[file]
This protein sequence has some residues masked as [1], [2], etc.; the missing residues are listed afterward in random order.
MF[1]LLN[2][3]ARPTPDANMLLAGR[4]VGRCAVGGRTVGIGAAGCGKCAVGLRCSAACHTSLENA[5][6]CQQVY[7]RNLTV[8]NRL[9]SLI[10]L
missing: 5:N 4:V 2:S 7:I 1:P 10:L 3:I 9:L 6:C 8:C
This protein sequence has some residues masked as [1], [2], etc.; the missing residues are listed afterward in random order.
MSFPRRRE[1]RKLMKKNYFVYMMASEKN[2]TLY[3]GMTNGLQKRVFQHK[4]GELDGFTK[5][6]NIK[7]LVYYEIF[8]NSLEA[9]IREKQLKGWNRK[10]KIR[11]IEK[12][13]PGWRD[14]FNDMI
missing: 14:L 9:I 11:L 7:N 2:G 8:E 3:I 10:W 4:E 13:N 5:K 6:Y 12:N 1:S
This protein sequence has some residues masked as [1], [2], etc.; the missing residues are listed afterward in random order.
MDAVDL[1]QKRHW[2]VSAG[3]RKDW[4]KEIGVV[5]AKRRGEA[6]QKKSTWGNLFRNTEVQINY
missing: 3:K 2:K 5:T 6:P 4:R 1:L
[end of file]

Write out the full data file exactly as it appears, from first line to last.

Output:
This protein sequence has some residues masked as [1], [2], etc.; the missing residues are listed afterward in random order.
MF[1]LLN[2][3]ARPTPDANMLLAGR[4]VGRCAVGGRTVGIGAAGCGKCAVGLRCSAACHTSLENA[5][6]CQQVY[7]RNLTV[8]NRL[9]SLI[10]L
missing: 5:N 4:V 2:S 7:I 1:P 10:L 3:I 9:L 6:C 8:C
This protein sequence has some residues masked as [1], [2], etc.; the missing residues are listed afterward in random order.
MSFPRRRE[1]RKLMKKNYFVYMMASEKN[2]TLY[3]GMTNGLQKRVFQHK[4]GELDGFTK[5][6]NIK[7]LVYYEIF[8]NSLEA[9]IREKQLKGWNRK[10]KIR[11]IEK[12][13]PGWRD[14]FNDMI
missing: 14:L 9:I 11:L 7:N 2:G 8:E 3:I 10:W 4:E 13:N 5:K 6:Y 12:N 1:S
This protein sequence has some residues masked as [1], [2], etc.; the missing residues are listed afterward in random order.
MDAVDL[1]QKRHW[2]VSAG[3]RKDW[4]KEIGVV[5]AKRRGEA[6]QKKSTWGNLFRNTEVQINY
missing: 3:K 2:K 5:T 6:P 4:R 1:L